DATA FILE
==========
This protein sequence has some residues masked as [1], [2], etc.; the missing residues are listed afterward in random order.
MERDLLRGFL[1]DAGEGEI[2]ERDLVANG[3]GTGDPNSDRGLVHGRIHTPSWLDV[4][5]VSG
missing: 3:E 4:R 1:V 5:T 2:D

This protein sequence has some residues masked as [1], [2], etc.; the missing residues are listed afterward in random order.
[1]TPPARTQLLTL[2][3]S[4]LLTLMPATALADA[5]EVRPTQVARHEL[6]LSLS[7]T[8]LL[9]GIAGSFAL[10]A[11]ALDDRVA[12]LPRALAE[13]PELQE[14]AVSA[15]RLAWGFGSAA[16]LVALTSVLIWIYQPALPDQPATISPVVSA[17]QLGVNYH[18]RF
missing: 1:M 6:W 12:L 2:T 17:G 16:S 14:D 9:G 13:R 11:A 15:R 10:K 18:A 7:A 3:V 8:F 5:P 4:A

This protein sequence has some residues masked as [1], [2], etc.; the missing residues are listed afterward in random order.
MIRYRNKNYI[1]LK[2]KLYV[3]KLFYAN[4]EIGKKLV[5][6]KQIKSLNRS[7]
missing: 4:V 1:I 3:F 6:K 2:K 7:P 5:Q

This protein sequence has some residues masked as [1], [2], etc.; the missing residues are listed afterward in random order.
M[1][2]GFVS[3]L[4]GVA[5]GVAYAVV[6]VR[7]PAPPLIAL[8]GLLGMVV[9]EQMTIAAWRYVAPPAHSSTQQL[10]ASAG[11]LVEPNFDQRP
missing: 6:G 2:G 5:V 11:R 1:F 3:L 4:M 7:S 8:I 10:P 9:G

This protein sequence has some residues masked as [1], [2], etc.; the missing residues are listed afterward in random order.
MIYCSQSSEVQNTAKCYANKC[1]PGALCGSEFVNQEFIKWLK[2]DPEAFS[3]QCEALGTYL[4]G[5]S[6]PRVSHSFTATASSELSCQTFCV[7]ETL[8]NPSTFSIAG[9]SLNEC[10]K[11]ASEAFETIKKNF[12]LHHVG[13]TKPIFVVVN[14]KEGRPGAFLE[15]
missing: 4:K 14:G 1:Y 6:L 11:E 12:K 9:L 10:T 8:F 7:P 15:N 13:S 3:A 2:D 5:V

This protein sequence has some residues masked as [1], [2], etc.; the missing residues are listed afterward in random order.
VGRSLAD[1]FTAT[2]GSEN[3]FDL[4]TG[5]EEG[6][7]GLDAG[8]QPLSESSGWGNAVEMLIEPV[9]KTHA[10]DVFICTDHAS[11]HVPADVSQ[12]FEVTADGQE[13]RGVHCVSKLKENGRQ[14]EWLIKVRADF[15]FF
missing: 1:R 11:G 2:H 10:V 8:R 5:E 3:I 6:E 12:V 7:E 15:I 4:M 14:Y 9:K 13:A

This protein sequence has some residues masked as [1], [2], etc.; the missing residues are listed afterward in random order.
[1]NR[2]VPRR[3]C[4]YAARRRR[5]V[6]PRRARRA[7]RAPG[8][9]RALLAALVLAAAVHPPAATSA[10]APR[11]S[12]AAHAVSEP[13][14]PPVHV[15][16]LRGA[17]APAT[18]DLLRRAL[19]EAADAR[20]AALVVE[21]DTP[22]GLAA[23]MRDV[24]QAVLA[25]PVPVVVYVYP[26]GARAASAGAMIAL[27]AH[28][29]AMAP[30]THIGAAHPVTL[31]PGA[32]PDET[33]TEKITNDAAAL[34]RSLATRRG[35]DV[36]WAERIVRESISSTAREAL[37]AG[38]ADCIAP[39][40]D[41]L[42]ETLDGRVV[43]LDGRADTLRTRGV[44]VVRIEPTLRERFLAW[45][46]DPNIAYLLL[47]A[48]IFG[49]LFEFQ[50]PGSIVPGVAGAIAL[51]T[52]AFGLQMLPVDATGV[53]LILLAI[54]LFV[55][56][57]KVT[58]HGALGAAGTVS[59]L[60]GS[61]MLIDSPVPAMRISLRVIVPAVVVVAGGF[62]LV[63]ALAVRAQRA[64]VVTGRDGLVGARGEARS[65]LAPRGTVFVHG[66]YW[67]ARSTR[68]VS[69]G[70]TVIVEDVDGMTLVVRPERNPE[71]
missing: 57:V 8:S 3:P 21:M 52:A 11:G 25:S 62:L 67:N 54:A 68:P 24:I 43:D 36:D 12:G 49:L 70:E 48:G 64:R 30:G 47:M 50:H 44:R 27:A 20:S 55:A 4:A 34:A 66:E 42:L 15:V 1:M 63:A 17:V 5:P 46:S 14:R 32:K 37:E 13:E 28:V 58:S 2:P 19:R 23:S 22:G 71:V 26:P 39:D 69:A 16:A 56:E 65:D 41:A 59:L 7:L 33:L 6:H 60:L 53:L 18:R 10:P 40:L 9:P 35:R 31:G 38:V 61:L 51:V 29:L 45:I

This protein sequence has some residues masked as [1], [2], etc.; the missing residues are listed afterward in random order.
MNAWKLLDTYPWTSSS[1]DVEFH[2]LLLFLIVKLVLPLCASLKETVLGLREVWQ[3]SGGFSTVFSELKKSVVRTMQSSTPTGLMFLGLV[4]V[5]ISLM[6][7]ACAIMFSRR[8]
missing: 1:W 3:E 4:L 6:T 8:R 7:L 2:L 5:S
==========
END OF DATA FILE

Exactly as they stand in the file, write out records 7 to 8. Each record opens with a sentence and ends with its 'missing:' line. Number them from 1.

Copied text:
This protein sequence has some residues masked as [1], [2], etc.; the missing residues are listed afterward in random order.
[1]NR[2]VPRR[3]C[4]YAARRRR[5]V[6]PRRARRA[7]RAPG[8][9]RALLAALVLAAAVHPPAATSA[10]APR[11]S[12]AAHAVSEP[13][14]PPVHV[15][16]LRGA[17]APAT[18]DLLRRAL[19]EAADAR[20]AALVVE[21]DTP[22]GLAA[23]MRDV[24]QAVLA[25]PVPVVVYVYP[26]GARAASAGAMIAL[27]AH[28][29]AMAP[30]THIGAAHPVTL[31]PGA[32]PDET[33]TEKITNDAAAL[34]RSLATRRG[35]DV[36]WAERIVRESISSTAREAL[37]AG[38]ADCIAP[39][40]D[41]L[42]ETLDGRVV[43]LDGRADTLRTRGV[44]VVRIEPTLRERFLAW[45][46]DPNIAYLLL[47]A[48]IFG[49]LFEFQ[50]PGSIVPGVAGAIAL[51]T[52]AFGLQMLPVDATGV[53]LILLAI[54]LFV[55][56][57]KVT[58]HGALGAAGTVS[59]L[60]GS[61]MLIDSPVPAMRISLRVIVPAVVVVAGGF[62]LV[63]ALAVRAQRA[64]VVTGRDGLVGARGEARS[65]LAPRGTVFVHG[66]YW[67]ARSTR[68]VS[69]G[70]TVIVEDVDGMTLVVRPERNPE[71]
missing: 57:V 8:S 3:P 21:M 52:A 11:G 25:S 62:L 67:N 54:A 68:P 24:I 43:D 36:D 12:G 49:L 70:E 48:G 64:R 30:G 47:M 50:H 44:R 27:A 20:S 55:A 4:A 34:A 66:E 42:L 15:V 1:M 63:A 17:V 5:P 46:S 14:R 32:K 37:E 13:E 28:V 58:S 2:P 19:R 23:S 22:G 71:V 26:P 39:D 69:A 16:A 56:E 65:D 41:A 59:L 7:L 33:L 6:H 60:L 53:L 18:R 10:P 40:L 9:P 35:R 31:G 38:V 61:L 51:V 29:L 45:I

This protein sequence has some residues masked as [1], [2], etc.; the missing residues are listed afterward in random order.
MNAWKLLDTYPWTSSS[1]DVEFH[2]LLLFLIVKLVLPLCASLKETVLGLREVWQ[3]SGGFSTVFSELKKSVVRTMQSSTPTGLMFLGLV[4]V[5]ISLM[6][7]ACAIMFSRR[8]
missing: 1:W 3:E 4:L 6:T 8:R 7:L 2:L 5:S